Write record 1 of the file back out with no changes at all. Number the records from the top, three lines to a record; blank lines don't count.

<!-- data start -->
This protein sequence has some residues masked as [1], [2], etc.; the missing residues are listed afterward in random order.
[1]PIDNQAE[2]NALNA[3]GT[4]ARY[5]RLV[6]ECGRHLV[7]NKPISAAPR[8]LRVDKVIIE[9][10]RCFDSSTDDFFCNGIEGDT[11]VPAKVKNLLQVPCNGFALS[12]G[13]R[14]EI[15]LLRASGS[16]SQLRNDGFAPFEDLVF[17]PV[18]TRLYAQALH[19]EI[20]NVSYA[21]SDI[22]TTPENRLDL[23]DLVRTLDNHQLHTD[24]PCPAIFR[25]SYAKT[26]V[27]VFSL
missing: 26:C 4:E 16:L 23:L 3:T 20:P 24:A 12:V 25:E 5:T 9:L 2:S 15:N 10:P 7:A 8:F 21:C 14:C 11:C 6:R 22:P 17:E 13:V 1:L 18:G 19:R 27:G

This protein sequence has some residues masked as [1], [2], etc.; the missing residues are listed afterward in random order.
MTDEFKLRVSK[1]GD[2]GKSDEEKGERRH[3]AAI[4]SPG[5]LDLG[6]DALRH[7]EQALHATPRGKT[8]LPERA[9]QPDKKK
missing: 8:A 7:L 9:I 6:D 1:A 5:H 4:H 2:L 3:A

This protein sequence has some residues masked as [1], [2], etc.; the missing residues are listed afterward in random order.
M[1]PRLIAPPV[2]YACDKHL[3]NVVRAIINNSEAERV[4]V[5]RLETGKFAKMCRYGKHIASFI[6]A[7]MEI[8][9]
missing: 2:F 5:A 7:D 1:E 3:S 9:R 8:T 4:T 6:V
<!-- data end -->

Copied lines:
This protein sequence has some residues masked as [1], [2], etc.; the missing residues are listed afterward in random order.
[1]PIDNQAE[2]NALNA[3]GT[4]ARY[5]RLV[6]ECGRHLV[7]NKPISAAPR[8]LRVDKVIIE[9][10]RCFDSSTDDFFCNGIEGDT[11]VPAKVKNLLQVPCNGFALS[12]G[13]R[14]EI[15]LLRASGS[16]SQLRNDGFAPFEDLVF[17]PV[18]TRLYAQALH[19]EI[20]NVSYA[21]SDI[22]TTPENRLDL[23]DLVRTLDNHQLHTD[24]PCPAIFR[25]SYAKT[26]V[27]VFSL
missing: 26:C 4:E 16:L 23:L 3:T 20:P 24:A 12:V 25:E 5:T 9:L 2:S 15:N 10:P 7:A 8:F 21:C 14:C 11:C 6:R 22:P 17:E 13:V 1:L 18:G 19:R 27:G